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Miranda Ashland is one busy girl. A thriving high school senior from Saratoga, she’s filling out college applications and starring in her school’s production of Oliver! — and even recently won a spirit week pie-eating contest.
With this packed schedule, Miranda still finds time for another important priority: supporting Lucile Packard Children’s Hospital at Stanford, the place that gave her a second chance at life.

Cause for Hope

The Ashland family first came to Packard Children’s in 1995, when Miranda was just 2 months old and gravely ill with biliary atresia, a serious congenital disease that leads to liver failure. After meeting with transplant specialists, her parents Michele and Tom experienced a new emotion: relief.

“I knew that I was among experts,” Michele recalls. “When you go to Pack¬ard, you hear this underlying tone of, ‘We know what to do and we’re going to take care of your child.’”
Baby Miranda received a successful liver transplant and spent nearly a month recovering at the hospital. Her dedicated care team at Packard Children’s became like extended family, following her closely through regular checkups and helping her overcome post-transplant complications that could have had a tragic outcome. Today, Miranda attributes her good health to 18 years of outstanding care.

Families First

At Packard Children’s, caring for patients isn’t only about pro¬viding world-class medicine. The hospital embraces the value of family-centered care, which recognizes the family as a partner in the well being of their child. This approach, notes Michele, gives families a better understanding of their child’s treatment, and en¬ables doctors to more fully appreciate the family’s point of view.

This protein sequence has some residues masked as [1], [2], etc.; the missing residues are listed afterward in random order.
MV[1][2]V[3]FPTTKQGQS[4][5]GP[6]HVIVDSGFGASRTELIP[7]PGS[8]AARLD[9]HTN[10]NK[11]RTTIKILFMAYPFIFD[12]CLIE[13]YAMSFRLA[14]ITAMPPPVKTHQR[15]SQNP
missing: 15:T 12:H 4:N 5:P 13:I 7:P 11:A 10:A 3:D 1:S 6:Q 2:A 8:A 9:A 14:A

Michele was so impressed with this model that she began partici¬pating on the Family Advisory Council, eventually joining the Packard staff.

Today, she works with other Packard parents providing input to improve hospital policies and practices, and also helps families get the information they need to take better care of their kids.

Miranda’s grandparents, Marilyn and Arden Anderson, were inspired to give back as well. They are both long-time vol¬unteers at the hospital, and Marilyn belongs to the Palo Alto Auxiliary, which helps raise support for Packard Children’s.

Giving Thanks

In September, Miranda spoke at the groundbreaking celebration for the Packard Children’s expansion project.

“I’m so excited for the expansion of this hospital,” she said be¬fore a standing-room-only crowd. “It means that more families will be able to walk through the doors, receive the care they need, and be given hope that will carry them for the rest of their lives.”

Miranda has grown up at Packard Children’s. She still remembers frequent trips to the cafeteria for frozen yogurt — “with sprinkles,” she laughs. Today, as she transitions into adulthood, she has taken charge of her medical needs, from keeping track of her prescriptions to emailing her care team.

“I used to get my blood drawn sitting on my mom’s lap,” she recalls. “That was a long time ago. Now I have my driver’s license, and I go on my own.”

Even though her final pediatric appointment at Packard Children’s is coming up, she can’t wait to check out the new hospital. When it came time to write her speech for the groundbreaking, Miranda knew exactly what she wanted to say.

“I thought about what the expansion means, and what this hospital has meant for my family. This was my chance to say thank you.”